Australia Federal Justice John Middleton has issued a decision handing a fine of AUD $20 million to Retail FX broker Forex Capital Trading Pty Ltd, which operated the ASIC licensed Forex CT brand. The company’s CEO and sole director Shlomo Yoshai was fined $400,000.
Forex CT lost its ASIC license last June. The company was originally sanctioned by ASIC back in March 2019, when ASIC put a restraining order on Forex CT, barring it from transferring money outside the country. That restraining order was amended to allow it to transfer money to clients overseas, but only on a case-by-case basis with each instance requiring approval by ASIC. In cancelling Forex CT’s license ASIC cited a number of reasons including ForexCT disregarding key obligations, unconscionable conduct, misleading and deceptive conduct, a failure to manage conflicts of interest, lacking sound ethical values in dealing with clients, and a failure to ensure its representatives were adequately trained.
Justice Middleton said that the court will release his reasons for his penalty judgment at a later date. But the fine – while substantial – was smaller than a fine handed out by the court in a somewhat similar situation, to AGM Markets, OTM Markets and Ozifin. The AGM group was fined $75 million by the Australian Federal Court in October 2020.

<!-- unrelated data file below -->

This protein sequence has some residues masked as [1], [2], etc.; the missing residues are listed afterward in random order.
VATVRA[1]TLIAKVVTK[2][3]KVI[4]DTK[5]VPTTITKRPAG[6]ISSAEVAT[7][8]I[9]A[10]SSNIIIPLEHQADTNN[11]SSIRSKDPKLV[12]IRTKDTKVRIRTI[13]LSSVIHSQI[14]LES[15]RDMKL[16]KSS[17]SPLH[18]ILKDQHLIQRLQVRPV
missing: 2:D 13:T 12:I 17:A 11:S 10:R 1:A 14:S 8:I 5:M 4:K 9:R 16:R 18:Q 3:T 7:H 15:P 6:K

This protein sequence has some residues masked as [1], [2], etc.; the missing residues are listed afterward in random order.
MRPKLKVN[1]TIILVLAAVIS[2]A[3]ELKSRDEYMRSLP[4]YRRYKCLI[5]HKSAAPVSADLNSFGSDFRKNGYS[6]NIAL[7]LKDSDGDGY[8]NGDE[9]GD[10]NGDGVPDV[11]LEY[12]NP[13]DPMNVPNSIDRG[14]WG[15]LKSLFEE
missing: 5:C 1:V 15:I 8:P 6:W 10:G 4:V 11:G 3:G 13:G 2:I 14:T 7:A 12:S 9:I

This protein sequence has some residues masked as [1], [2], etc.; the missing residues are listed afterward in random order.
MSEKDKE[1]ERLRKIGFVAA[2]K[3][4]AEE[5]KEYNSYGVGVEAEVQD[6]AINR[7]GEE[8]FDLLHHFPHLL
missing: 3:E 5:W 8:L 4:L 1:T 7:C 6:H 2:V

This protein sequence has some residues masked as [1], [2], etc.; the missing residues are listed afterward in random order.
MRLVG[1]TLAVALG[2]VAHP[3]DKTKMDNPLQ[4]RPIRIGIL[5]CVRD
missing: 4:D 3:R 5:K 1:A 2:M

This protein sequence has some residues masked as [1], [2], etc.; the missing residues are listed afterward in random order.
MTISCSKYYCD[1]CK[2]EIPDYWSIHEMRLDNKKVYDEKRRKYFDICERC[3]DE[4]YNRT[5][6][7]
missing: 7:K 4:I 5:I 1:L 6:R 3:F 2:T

As far as the fine to Forex CT, the Sydney Morning Herald has reported that the court heard that every time a Forex CT customer was pressured into making a new deposit, the senior managers in the company’s top floor offices would ring a bell to celebrate the bonus earned by the account manager. These bonuses were so big they could sometimes exceed the base salary of the sales staff.
ASIC told the court that it estimates that Forex CT customers lost more than $140 million over several years, most of which found its way to ownership coffers.
The regulator further alleged that Forex CT’s pay system included inherent conflicts that drove its account managers to put their own interests (and the interests of Forex CT) over their customers. Examples included deliberately pushing clients into margin call positions, and then warning customers if they did not deposit more cash to clear out their position their account would be closed. Account managers made more money if they got clients to deposit more money.
ASIC’s lawyer Chris Horan, QC was quoted as saying:
“The remuneration and bonus structure incentivised account managers to encourage their clients to deposit money and to discourage them from making withdrawals, irrespective of whether or not that was in the interests of the particular client.”
“Essentially the system involved something that was designed or intended by Forex CT to achieve an outcome that maximised its own gain and ultimately profit at the expense of the interests of clients to whom it was providing personal advice, and was unfair to those clients in it sought to take advantage of them.”
We believe that Forex CT is continuing to operate an offshore Retail FX and CFDs operation, still using the ForexCT brand.